-Mr Compiler, may I help you with the loop vectorization? -Not a disservice, please.

Any parent knows the simple rule: "Never help a child with a task he can succeed at himself. Otherwise you don't make any good for the kid,  for you and for the whole planet".
While a compiler is not a child (actually it is - because Intel  C/C++ Compiler is less than 16 years  old yet), the rule is fully applicable to it as well.



To prove it let's look at the following simple code from the open source OpenCV library.

template<typename T, class Op> static void

cvtScale_( const Mat& srcmat, Mat& dstmat, double _scale, double _shift )

{

    Op op;

    typedef typename Op::type1 WT;

    typedef typename Op::rtype DT;

    Size size = getContinuousSize( srcmat, dstmat, srcmat.channels() );

    WT scale = saturate_cast<WT>(_scale), shift = saturate_cast<WT>(_shift);


    for( int y = 0; y < size.height; y++ )

    {

        const T* src = (const T*)(srcmat.data + srcmat.step*y);

        DT* dst = (DT*)(dstmat.data + dstmat.step*y);

        int x = 0;

        for(; x <= size.width - 4; x += 4 )

        {

            DT t0, t1;

            t0 = op(src[x]*scale + shift);

            t1 = op(src[x+1]*scale + shift);

            dst[x] = t0; dst[x+1] = t1;

            t0 = op(src[x+2]*scale + shift);

            t1 = op(src[x+3]*scale + shift);

            dst[x+2] = t0; dst[x+3] = t1;

        }

        for( ; x < size.width; x++ )

            dst[x] = op(src[x]*scale + shift);


      }

}


It is a template function working with chars, ints, shorts, floats and doubles.
And as you could see its authors decided to help to the compiler with the loop vectorization by unrolling the internal "x" loop by 4 (and processing the remaining data tail separately).

So, do you think the loop will be vectorized by the modern optimizing compilers properly?

Let's check it using  the Intel Compiler 12.0 with /QxSSE2 optimization option (using other SSEx or AVX option gives the same result as below).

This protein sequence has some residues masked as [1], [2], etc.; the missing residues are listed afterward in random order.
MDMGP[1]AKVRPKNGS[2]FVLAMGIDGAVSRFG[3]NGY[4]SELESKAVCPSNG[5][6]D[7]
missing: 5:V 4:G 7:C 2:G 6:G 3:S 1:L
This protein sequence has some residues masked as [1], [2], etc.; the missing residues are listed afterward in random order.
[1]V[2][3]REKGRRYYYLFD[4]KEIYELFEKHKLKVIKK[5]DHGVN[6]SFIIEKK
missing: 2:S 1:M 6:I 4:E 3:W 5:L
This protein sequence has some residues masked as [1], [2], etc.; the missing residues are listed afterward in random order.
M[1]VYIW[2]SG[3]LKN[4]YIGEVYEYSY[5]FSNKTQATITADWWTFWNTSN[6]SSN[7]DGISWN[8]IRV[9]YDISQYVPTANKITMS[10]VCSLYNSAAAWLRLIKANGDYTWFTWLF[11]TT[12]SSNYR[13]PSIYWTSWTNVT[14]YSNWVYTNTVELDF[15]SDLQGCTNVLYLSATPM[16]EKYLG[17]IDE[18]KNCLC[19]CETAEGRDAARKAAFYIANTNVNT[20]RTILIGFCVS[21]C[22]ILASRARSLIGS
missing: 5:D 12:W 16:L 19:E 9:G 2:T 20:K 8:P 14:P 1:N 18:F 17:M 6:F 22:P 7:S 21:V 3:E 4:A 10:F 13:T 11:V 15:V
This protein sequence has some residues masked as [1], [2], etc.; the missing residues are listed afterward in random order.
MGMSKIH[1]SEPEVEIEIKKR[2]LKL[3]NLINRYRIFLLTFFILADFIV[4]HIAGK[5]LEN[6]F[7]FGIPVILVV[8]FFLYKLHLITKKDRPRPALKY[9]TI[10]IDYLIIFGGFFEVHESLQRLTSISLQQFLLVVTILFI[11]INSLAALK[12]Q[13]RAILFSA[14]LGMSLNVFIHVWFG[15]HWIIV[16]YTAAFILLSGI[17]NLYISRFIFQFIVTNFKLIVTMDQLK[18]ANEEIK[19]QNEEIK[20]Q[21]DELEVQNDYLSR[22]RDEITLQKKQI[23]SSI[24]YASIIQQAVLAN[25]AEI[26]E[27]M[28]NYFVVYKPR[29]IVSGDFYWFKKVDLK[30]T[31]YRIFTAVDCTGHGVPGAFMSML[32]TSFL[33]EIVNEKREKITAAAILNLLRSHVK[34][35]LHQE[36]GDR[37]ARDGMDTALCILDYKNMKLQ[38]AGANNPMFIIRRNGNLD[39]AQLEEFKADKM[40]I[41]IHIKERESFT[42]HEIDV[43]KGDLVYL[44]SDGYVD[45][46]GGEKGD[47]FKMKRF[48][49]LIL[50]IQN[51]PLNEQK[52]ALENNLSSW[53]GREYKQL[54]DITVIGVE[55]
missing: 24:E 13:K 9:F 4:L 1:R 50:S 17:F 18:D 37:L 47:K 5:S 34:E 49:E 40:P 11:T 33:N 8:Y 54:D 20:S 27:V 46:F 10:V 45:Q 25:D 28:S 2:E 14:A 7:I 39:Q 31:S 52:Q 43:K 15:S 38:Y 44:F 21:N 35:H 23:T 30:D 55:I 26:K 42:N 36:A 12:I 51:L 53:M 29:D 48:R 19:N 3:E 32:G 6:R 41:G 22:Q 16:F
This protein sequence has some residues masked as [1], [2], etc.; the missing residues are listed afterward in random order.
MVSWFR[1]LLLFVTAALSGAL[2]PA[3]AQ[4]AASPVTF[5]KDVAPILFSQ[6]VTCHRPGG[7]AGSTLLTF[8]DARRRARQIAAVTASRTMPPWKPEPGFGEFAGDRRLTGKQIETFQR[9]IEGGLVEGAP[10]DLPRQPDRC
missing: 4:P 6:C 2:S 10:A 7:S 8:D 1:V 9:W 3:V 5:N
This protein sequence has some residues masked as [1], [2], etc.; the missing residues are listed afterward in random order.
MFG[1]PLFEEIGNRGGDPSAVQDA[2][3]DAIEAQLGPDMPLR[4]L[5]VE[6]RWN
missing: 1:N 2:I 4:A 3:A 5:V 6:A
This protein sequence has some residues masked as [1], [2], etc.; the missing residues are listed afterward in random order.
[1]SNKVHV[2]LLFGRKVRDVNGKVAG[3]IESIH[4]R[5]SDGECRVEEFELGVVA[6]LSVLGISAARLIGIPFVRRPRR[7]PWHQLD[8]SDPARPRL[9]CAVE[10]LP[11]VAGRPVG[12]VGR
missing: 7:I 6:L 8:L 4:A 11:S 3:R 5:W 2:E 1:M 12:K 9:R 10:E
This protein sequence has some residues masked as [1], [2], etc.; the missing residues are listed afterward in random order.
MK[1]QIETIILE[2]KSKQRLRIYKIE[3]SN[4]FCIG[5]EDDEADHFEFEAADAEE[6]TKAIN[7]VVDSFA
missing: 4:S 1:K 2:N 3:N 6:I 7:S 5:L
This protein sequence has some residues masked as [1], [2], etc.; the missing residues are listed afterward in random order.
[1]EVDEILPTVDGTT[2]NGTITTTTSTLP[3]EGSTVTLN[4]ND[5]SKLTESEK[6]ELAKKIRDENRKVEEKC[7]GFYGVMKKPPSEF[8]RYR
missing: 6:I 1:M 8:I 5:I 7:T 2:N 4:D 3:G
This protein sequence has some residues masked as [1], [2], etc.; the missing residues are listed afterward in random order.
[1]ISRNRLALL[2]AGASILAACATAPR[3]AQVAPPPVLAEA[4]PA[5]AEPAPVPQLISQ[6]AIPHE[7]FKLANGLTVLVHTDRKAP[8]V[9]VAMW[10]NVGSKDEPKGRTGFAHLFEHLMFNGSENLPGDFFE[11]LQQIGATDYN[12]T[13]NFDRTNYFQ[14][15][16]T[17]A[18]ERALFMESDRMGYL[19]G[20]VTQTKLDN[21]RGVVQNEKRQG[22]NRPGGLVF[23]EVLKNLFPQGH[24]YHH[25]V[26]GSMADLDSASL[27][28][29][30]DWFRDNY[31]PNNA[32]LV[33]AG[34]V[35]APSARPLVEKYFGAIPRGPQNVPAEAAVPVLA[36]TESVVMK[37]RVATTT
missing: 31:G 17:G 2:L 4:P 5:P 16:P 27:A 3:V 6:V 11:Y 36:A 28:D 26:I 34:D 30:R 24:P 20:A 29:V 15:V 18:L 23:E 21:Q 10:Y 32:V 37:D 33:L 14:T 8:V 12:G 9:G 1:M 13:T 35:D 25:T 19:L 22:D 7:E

And  the compiler generated assembly output is very surprising:  The compiler produces some SSE instructions however only scalar not the vector ones.  The unrolled loop is NOT vectorized, but  the remaining data tail, containing 1-3 elements in not unrolled loop, is vectorized!

If we remove the unrolling making our code simple :

for( int y = 0; y < size.height; y++ )

    {

        const T* src = (const T*)(srcmat.data + srcmat.step*y);

        DT* dst = (DT*)(dstmat.data + dstmat.step*y);

        int x = 0;

        for( ; x < size.width; x++ )

            dst[x] = op(src[x]*scale + shift);

    }


 ... and check the asm output again we find the compiler does fully vectorize the code resulting in performance increase up to 2-4 times depending on the input data type!
Conclusion: More work for unrolling - lower performance. Don't do it.

Please notice that Microsoft Compiler, Visual Studio 2010 and 2008 with /arch:SSE2 option does NOT vectorize the code above neither unrolled no the compact one.The code produced in both cases is very similar in appearence and performance. It just confirms the conclusion above.

And what if you want to keep unrolling for some reason but still need get the vectorization=performance desired?
Then use the Intel compiler pragmas as shown below:
----------------------------------------------------------
#pragma simd
   for(x=0; x <= size.width - 4; x += 4 )
        {
            DT t0, t1;
            t0 = op(src[x]*scale + shift);
            t1 = op(src[x+1]*scale + shift);
            dst[x] = t0; dst[x+1] = t1;
            t0 = op(src[x+2]*scale + shift);
            t1 = op(src[x+3]*scale + shift);
            dst[x+2] = t0; dst[x+3] = t1;
        }
#pragma novector
        for( ; x < size.width; x++ )
            dst[x] = op(src[x]*scale + shift);
      }

-----------------------------------------

It is self explaining, isn't it?

For more complete information about compiler optimizations, see our Optimization Notice.